While he recalls the intense strain  involved in Bullet holes on the wing.getting his fingertips to the ejection handles, he said he doesn't remember making the conscious decision to eject from the aircraft.
     "'Am I going to know when it's time to get out?' is the question on every fighter pilot's mind," he said.  "The one fragment of this whole event I can't remember is pulling the handles.  God took my hands and pulled."
     Uninjured except for a few minor abrasions, the Nighthawk pilot described the ejection as "violent." Although slightly disoriented after the high-airspeed ejection, he was very aware he had just bailed out deep within Serbian territory.
     "It didn't panic me," he said.  "I just got very busy doing what I needed to do."      
     After his parachute had deployed, he said he immediately started working the rescue.
     "I remember thinking, 'Why wait until I hit the ground?  Let's go for it now,'" he explained.
     The pilot attributes a great deal of his success behind enemy lines to his Air Force SERE training, an intensive program that includes survival, evasion, resistance and escape instruction.   
"There was not a whole lot of this that I actually had to ponder," he said. "The SERE training and periodic life support refresher training provide a very strong foundation of survival techniques. Having experienced (survival and evasion) at some level, even though it was in the training environment, provided some level of familiarity."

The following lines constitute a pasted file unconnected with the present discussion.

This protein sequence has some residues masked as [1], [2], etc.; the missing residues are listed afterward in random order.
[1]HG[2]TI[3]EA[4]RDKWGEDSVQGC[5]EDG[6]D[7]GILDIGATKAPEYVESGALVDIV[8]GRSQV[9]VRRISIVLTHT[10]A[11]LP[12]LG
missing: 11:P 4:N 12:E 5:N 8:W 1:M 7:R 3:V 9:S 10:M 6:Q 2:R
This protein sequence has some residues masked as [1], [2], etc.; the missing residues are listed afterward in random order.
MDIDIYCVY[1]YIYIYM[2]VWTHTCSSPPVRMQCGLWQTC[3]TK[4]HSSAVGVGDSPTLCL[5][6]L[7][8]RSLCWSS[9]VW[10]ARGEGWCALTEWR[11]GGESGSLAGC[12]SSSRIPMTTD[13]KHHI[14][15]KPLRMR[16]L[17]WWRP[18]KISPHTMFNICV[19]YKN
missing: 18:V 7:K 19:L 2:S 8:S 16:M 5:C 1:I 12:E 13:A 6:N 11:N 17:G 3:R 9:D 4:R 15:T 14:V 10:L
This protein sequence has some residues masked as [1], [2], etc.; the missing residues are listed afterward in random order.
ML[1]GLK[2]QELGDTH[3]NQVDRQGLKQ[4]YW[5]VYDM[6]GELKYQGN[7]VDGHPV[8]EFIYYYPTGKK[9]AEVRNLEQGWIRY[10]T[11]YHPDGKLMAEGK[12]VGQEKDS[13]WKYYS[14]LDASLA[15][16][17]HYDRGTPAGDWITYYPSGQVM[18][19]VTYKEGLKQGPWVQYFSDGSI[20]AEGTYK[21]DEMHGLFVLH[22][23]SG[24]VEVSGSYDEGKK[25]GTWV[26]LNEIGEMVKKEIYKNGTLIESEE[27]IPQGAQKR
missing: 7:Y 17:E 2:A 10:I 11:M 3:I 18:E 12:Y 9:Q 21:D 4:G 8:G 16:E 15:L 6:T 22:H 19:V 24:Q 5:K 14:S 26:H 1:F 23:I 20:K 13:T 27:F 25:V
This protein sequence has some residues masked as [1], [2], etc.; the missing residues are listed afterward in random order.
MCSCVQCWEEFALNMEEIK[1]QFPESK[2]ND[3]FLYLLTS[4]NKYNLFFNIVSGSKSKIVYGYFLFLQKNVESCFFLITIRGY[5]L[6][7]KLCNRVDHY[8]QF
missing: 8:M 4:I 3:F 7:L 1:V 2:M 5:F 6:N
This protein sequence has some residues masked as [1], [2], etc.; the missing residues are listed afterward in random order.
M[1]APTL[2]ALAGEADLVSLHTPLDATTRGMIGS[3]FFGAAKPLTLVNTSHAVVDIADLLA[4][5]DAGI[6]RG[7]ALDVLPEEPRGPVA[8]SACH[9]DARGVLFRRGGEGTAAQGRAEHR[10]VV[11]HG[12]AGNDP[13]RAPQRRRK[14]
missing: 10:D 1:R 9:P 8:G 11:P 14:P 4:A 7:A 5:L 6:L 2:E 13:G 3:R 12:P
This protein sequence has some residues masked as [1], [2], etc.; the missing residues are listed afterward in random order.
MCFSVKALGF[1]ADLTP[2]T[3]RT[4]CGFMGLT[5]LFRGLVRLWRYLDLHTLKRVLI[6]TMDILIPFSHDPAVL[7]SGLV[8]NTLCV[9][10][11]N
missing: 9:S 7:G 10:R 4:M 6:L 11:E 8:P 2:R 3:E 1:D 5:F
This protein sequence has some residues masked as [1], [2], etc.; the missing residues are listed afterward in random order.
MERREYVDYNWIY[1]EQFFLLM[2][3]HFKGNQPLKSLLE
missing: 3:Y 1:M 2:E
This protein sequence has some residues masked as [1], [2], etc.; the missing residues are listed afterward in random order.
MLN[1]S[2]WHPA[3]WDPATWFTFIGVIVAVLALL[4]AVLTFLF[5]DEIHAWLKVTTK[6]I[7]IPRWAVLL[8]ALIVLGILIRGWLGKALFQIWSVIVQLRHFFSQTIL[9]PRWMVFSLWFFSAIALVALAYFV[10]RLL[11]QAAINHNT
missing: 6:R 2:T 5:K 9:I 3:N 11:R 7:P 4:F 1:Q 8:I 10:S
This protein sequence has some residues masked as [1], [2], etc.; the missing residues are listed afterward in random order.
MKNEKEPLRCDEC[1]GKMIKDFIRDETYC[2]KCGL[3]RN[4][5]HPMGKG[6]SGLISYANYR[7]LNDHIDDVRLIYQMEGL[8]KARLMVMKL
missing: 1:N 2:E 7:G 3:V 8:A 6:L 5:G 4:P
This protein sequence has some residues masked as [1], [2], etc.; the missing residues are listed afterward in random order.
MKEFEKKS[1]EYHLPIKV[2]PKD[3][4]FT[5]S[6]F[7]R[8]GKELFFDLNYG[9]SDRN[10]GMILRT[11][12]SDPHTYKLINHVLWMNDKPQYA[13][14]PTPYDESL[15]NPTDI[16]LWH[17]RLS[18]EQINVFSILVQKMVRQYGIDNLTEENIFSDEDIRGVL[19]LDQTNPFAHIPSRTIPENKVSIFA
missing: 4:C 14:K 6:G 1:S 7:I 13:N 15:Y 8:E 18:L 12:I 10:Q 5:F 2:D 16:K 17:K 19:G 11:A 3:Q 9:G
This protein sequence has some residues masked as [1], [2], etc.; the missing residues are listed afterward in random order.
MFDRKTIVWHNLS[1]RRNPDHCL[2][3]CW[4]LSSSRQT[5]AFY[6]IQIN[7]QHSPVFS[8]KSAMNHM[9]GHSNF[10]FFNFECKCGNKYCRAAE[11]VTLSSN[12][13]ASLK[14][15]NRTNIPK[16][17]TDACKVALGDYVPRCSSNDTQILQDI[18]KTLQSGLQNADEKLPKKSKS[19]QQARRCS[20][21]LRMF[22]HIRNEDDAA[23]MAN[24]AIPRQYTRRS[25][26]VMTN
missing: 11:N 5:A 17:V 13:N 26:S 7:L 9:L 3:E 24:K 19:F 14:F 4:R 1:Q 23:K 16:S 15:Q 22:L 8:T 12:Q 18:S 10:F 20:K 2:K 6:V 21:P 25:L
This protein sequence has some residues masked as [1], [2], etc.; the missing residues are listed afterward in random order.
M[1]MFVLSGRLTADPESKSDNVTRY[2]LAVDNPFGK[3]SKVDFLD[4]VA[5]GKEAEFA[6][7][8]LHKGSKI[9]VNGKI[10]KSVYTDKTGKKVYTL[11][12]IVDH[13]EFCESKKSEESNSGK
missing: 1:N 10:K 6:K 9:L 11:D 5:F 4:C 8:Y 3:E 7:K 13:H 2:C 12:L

Because of the potential that the Serbs were also monitoring various radio frequencies, the pilot had to minimize his radio transmissions and calls for help.  After making radio contact with NATO forces, he used the remaining minutes of his descent to survey the land- looking for landmarks, areas of cover and a landing site. Parachuting into a freshly plowed field approximately 50 yards from a road and rail track intersection, he immediately began burying the life raft and other survival equipment that automatically deployed during the ejection sequence.
     "There was some activity at that intersection," he said.  "Thank God no one actually saw me come down."
     While he couldn't absolutely confirm that theThe rudder. cars, trucks, and people he heard were looking for him, he did hear search dogs.  At one point, a dog came within 30 feet of where he was huddled. 
     The pilot spent the next six hours hunkered down in this "hold-up site" in a shallow culvert 200 yards away from his landing site.   It was during this time that many questions began racing through his head. 
     "A very important part of the whole combat search and rescue operation is to minimize transmission on the radio," he said.   "However, for the downed guy, it's very unsettling to not know what's going on.  You're thinking, 'Do they know I'm here? Do they know my location?  Where are the assets and who is involved?  What's the plan?  Are they going to try to doThe underbelly. this tonight?' It's the unknowns that are unsettling."